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H. Jaegle, B. Junger, L. T. Sharpe, A. Kurtenbach; Do Color Filters Designed to Correct for Protanomaly and Deuteranomaly Improve Performance?. Invest. Ophthalmol. Vis. Sci. 2007;48(13):3178.
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X-linked or red-green color vision deficiencies are characterized by the inability to discriminate hues easily distinguished by color normals. The most common anomalous forms arise from wavelength shifts of the absorption peak of either the L- (deuteranomaly) or M- (protanomaly) cones, which reduces the spectral separation between the two cone types. Our aim was to investigate the effect of spectral filters, specifically designed to correct for the spectral shift of the anomalous pigment, on the performance of protanomalous and deuteranomalous observers on standard color vision tests.
14 young, males were classified according to their anomaloscopic (Rayleigh-equation) settings as protanomalous (10) or deuteranomalous (4) All had a best corrected visual acuity of 0.8 or better. Based on their performance on the commercially available Colour Vision Test (CVD, Coloryte Hungary Rt.), each was provided with a spectral "correction" filter, which was selected from a standard set of 10 filters (5 for protanomaly and 5 for deuteranomaly). Each then performed a battery of standard colour vision tests, including the Rayleigh-equation on the Oculus and a direct viewing anomaloscope, Ishihara- and AO-HRR-pseudoisochromatic plate tests, cone contrast thresholds, with the selected filter and a neutral glass filter in a random sequence.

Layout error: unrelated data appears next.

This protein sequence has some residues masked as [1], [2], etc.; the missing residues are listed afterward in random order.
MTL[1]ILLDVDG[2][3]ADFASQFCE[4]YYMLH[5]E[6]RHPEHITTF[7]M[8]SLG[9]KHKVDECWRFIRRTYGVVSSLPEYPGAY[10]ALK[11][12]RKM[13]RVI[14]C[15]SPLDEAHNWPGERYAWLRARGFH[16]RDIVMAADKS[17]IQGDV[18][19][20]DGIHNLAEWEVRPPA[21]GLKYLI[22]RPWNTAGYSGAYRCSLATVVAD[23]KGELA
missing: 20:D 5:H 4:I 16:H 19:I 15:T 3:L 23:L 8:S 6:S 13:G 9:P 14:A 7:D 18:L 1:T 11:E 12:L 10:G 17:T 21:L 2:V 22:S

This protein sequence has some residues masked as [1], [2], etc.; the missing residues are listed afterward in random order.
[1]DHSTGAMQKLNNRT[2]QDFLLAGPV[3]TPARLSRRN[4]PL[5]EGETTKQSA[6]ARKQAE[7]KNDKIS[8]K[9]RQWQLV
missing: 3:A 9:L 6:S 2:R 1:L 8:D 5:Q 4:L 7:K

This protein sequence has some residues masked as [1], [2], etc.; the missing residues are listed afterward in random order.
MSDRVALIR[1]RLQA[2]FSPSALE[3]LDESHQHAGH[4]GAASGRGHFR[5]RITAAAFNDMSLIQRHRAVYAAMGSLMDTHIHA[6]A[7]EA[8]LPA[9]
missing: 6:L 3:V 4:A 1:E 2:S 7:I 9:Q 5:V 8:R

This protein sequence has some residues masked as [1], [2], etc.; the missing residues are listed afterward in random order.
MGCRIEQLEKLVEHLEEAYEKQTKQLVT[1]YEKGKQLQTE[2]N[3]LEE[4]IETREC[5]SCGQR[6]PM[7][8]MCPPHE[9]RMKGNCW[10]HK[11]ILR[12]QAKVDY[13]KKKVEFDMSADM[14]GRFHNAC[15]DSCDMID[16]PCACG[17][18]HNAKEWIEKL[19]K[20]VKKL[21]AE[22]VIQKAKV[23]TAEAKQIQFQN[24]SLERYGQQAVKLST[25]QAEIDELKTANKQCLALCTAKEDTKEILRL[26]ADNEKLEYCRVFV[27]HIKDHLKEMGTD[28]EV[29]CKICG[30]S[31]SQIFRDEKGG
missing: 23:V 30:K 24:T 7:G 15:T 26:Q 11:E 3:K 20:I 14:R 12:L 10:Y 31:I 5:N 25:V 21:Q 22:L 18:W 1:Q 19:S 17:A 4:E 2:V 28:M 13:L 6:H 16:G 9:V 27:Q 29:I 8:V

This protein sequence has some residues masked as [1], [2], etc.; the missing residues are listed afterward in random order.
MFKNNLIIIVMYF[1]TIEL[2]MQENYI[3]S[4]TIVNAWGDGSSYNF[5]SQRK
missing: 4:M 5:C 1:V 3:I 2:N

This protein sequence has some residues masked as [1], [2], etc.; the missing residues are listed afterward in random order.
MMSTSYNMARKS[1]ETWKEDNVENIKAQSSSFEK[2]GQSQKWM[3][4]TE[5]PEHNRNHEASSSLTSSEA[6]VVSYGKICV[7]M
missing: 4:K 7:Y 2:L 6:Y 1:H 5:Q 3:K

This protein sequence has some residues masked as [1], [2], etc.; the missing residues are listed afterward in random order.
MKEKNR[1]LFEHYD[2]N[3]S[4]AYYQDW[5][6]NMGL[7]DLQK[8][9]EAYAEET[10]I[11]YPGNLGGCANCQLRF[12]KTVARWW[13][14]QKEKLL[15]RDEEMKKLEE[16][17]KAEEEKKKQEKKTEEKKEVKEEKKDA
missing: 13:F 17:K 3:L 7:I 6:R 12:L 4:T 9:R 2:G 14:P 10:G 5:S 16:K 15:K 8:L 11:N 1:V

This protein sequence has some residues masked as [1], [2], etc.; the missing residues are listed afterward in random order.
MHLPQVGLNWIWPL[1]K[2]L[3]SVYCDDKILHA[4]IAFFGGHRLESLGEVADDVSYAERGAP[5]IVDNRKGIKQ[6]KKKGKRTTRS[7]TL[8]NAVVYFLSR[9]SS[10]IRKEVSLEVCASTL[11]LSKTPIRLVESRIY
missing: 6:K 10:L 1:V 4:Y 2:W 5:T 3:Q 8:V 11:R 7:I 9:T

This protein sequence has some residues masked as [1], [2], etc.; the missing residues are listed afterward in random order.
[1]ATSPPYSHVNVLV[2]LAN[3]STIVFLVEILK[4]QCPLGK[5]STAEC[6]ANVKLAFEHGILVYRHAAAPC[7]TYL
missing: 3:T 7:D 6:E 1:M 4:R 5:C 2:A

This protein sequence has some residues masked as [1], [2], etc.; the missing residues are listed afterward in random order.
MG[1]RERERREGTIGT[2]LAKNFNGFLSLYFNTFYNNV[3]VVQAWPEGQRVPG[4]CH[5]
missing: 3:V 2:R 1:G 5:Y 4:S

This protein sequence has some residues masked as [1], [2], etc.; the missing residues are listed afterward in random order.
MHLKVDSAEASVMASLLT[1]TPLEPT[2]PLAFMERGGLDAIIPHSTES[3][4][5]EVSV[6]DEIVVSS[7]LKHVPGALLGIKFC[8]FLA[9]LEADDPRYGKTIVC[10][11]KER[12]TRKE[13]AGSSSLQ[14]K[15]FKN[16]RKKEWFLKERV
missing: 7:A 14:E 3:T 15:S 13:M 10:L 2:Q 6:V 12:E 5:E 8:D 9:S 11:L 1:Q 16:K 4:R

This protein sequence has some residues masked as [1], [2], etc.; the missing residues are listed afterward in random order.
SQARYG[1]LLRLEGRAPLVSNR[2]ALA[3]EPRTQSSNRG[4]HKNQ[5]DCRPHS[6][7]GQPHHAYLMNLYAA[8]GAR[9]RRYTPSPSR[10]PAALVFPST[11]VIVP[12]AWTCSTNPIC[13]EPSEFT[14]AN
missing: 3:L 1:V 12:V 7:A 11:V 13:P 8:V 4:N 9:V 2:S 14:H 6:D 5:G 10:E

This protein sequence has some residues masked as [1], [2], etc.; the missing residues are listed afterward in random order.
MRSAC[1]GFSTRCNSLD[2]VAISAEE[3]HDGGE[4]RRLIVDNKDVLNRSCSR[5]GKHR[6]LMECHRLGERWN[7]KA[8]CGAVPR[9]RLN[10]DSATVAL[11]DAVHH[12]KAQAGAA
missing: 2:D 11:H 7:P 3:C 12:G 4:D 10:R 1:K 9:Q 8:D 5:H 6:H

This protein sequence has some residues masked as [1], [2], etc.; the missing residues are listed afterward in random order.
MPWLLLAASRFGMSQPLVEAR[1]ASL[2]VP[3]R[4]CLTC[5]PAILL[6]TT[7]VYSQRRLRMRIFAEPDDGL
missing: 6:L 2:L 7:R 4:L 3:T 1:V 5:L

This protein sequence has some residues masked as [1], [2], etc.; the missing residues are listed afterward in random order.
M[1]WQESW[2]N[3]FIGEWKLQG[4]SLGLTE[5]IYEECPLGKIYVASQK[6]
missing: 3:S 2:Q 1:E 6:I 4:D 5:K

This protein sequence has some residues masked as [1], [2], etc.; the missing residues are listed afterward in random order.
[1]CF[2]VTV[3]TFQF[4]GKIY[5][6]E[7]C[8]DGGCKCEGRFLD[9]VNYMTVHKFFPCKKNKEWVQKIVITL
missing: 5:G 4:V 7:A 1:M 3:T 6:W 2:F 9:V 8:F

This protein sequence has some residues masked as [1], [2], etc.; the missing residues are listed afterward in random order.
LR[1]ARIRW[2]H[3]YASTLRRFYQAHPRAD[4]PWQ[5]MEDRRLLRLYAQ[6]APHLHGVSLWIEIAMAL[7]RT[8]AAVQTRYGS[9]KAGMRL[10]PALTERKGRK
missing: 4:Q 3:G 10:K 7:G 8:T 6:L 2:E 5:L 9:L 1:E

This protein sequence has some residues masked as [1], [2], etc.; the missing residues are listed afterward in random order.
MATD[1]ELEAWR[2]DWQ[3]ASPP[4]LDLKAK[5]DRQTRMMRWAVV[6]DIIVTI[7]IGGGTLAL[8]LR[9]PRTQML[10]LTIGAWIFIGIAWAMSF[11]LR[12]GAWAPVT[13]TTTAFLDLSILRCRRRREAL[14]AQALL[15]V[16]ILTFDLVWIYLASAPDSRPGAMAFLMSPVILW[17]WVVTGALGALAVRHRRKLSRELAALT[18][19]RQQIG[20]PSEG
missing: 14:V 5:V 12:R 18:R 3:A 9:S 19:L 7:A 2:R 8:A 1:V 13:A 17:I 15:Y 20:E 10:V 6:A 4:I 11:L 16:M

For 3 out of 10 protanomal and 3 out of the 4 deuteranomal subjects, the Colour Vision Test was unable to recommend an appropriate "correction" filter. For the Ishihara and AO-HRR tests, results were similar with the "correction" and the neutral filter. The axis of the threshold ellipse of the color contrast thresholds in different directions in color space were similar under both conditions but with "correction" rotated relative to the "uncorrected" condition. The anomaloscope quotients were even lower in the protanomal and higher in the deuteranomal subjects, with than without the "correction" filter.
Viewing through a spectral "correction" filter provides no significant improvement in the color discriminability of protanomal and deuteranomal subjects on standard color vision tests. Any observed changes were consistent with predictions from simulations of the "correction" filter effects on these tests.
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